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Arizona White Wines Cast a Promising Vision for the Future
By Jessica Dupuy
Jul 13, 2021
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I just got back from a few days in Arizona wine regions catching up with a few of the state’s top producers and tasting through some of their latest releases.  Arizona isn’t exactly the first place that comes to mind when people think about wine-producing regions.  However, its dry climate and calcium-carbonate-rich soils in all three of its main growing regions make the state a veritable frontier for discovery for serious winemakers.

While some might head straight for the red wine selections to assess the state of a burgeoning wine region, I tend to look to the white wines.  It’s a lot harder to mask the shortcomings of a growing season or cellar mistakes with white wine, and if you ask me, you can get a pretty quick handle on just where an industry might be headed by tasting a cross-section of what’s out there.  

In the case of Arizona, the future looks quite promising.  Leveraging the climatic benefits of what the sunny state has to offer, savvy producers have looked to warm-climate varieties to fill their tanks.  Early on, Malvasia Bianca took hold as one of the state’s primary white varieties thanks to Al Buhl, one of the modern industry’s early pioneers who believed in its potential in the early 1990s.  Today, most producers offer either a single variety selection or a blend, but its prevalence is irrefutable.  

Other prominent varieties include Vermentino, Viognier, Roussanne, and Marsanne.  By and large, Arizona’s heat and high pH soils make it a challenge for grapes to retain natural acidity.  (Higher elevation sites with broader diurnal temperature swings fare much better.)  Acidulation is common, as is picking earlier for higher acidity levels, but many producers have homed in on high-acid va-rieties such as Picpoul Blanc and Petit Manseng to help prop up a finished wine.  

Below are nine white wines that cast a promising future for Arizona wine.  Note: You won’t find these limited-production wines outside of Arizona borders, though a significant number of producers can ship directly to consumers, depending of course on regulations in the recipient’s state.  If that doesn’t work for you, consider heading to the land of sunshine and cactus and try them for yourself.

Caduceus Cellars 2019 "Dos Ladrones"
A 50/50 blend of Malvasia Bianca and Chardonnay, this aromatic offering is as provocative as it is sophisticated, with high-toned notes of mandarin and fleshy peach balanced by a linear thread of punch through to a silky finish.  92 Points

Callaghan Vineyards 2019 “Lisa’s”
Kent Callaghan has taken a shine to Petit Manseng forboost a blended wine’s natural acidity.  On its own, it produces a lively, citrus-driven wine with intense minerality.  In a blend such as this Lisa’s white offering, which includes 50% of this southern French variety along with a proprietary blend of other white grapes, the result is a complete, well-rounded wine with intriguing complexity.  91 Points

Chateau Tumbleweed 2020 Vermentino
As if straight from the island of Sardinia, this Vermentino harnesses a wave of tropical fruit character atop a zingy palate of crushed limestone and lemon pulp.  A delicious summer wine meant for raw oysters and grilled shrimp.  95 Points

Dos Cabezas Wineworks 2020 White
Winemakers Todd and Kelly Bostock rarely make a single-variety wine unless a particular vintage warrants it.  Instead, they prefer to blend varieties that serve as “a cast of characters that work together.”  This blend is led by Roussanne and includes a bit of aromatic Malvasia Bianca and a balance of touch of Picpoul Blanc, Viognier, and Albariño.  92 Points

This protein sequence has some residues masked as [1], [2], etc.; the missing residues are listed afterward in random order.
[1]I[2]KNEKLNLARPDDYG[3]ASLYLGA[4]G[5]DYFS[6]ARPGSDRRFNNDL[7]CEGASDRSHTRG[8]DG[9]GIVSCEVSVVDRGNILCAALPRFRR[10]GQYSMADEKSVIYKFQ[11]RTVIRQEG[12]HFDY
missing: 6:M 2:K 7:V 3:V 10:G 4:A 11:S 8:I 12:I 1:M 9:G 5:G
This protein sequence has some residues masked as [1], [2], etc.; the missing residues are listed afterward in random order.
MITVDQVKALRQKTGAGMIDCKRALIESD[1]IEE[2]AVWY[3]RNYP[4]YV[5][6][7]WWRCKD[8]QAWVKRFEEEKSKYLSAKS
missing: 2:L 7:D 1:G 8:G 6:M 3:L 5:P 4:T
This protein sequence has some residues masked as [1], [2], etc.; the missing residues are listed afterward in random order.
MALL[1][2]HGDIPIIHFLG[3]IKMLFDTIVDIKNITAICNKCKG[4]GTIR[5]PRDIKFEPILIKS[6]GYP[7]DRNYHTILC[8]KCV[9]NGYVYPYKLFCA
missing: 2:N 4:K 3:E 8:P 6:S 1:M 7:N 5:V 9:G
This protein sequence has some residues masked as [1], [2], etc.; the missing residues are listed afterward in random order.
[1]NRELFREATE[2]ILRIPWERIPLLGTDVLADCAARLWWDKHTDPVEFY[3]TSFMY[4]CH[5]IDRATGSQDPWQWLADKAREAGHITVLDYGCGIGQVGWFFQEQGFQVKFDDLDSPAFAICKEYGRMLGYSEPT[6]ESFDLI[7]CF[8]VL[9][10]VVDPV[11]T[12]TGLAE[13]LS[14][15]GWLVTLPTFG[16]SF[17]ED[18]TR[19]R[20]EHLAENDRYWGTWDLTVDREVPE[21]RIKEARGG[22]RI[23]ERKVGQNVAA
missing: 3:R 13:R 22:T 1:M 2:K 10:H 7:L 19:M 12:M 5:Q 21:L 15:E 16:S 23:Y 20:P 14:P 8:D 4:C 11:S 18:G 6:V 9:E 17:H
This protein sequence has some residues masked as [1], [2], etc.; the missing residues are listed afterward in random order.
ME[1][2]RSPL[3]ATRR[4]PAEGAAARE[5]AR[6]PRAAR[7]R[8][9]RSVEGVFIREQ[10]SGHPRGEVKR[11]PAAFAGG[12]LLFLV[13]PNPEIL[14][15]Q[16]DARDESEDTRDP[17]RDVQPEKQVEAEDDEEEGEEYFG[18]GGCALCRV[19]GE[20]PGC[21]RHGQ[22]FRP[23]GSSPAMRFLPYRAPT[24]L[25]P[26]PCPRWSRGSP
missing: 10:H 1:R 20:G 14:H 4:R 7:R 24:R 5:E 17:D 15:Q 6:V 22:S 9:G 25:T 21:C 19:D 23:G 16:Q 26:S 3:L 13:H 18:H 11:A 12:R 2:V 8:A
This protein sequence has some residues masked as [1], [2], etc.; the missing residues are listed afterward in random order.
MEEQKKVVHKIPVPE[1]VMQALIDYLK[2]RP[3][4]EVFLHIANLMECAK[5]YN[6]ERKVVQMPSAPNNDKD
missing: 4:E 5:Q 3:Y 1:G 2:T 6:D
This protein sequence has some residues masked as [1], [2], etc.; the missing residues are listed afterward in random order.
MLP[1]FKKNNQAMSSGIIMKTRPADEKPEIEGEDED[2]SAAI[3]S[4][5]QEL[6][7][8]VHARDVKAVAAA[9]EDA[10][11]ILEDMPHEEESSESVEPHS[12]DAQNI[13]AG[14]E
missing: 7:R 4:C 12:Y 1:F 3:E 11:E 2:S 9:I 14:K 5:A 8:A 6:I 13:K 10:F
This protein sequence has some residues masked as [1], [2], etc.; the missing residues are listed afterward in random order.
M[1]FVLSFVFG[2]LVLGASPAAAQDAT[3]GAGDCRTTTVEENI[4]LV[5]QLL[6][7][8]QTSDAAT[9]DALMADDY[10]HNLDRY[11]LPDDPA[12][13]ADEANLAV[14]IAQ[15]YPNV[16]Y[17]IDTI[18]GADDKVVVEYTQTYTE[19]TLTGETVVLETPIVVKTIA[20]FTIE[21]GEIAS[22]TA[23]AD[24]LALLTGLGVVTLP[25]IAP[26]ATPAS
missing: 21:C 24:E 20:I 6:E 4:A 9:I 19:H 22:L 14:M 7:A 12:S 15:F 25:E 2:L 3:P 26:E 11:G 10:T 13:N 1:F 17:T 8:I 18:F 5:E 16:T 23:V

Los Milics Vineyards 2019 “Hannah’s”
This offering began as a base wine for a special sparkling production, but Pavle Milics took a shine to the perky, low-alcohol (10.75%) palate of this unique blend and reserved some as a stand-alone still wine.  Not your typical white blend, this wine is made from an almost 50/50 combo of Garnacha and Tempranillo.  Absent skin contact, these red varieties yield a wine with citrus and berry undertones and a provocative salinity on the finish.  95 Points

Page Springs Cellars 2019 Roussanne "Colibri"
Perhaps one of my favorite varieties to see in the Southwest, Roussanne is the hot-climate answer to Chardonnay.  This Roussanne from Page Springs was grown at an elevation over 5,000 feet at the Colibri Vineyard in Southeast Arizona.  This wine is fresh and elegant, a leaner version of this variety with early pear and lemon zest notes.  92 Points

Pillsbury Wine Company 2019 Viognier
I’m admittedly not a huge Viognier fan, but Sam Pillsbury manages to coax just the right amount of balance out of this grape using wild yeasts, stainless steel, and neutral oak.  This wine is broad with notes of mango, guava, and apricot but refreshingly light and nimble on the palate.  93 Points

Rune Wines 2019 Grenache Blanc
Apparently, plantings of this grape are rare, but when winemaker James Callahan had a chance to work with the variety, he seized on it.  With bright notes of Bosc pear, lemon zest, and peach blossom, this wine offers a restrained body, that is lighter in acidity, but balanced by a crunchy minerality.  Note: Chateau Tumbleweed also makes a fantastic selection of Grenache Blanc wines as well.  96 Points

Sand-Reckoner 2019 White
This offering from Willcox-based Sand-Reckoner is made from 100% Malvasia Bianca, one of the most widely planted white grapes in Arizona, which, according to co-owner/winemaker Sarah Hammelman, “grows like a dream.”  This wine is elegantly restrained and finesses with subtle floral aromatics and a vervy palate curiously reminiscent of Italy’s cooler Friuli region.  94 Points

Read more wine columns by Jessica:   Jessica Dupuy  
Connnect with her on Twitter:    @JessicaNDupuy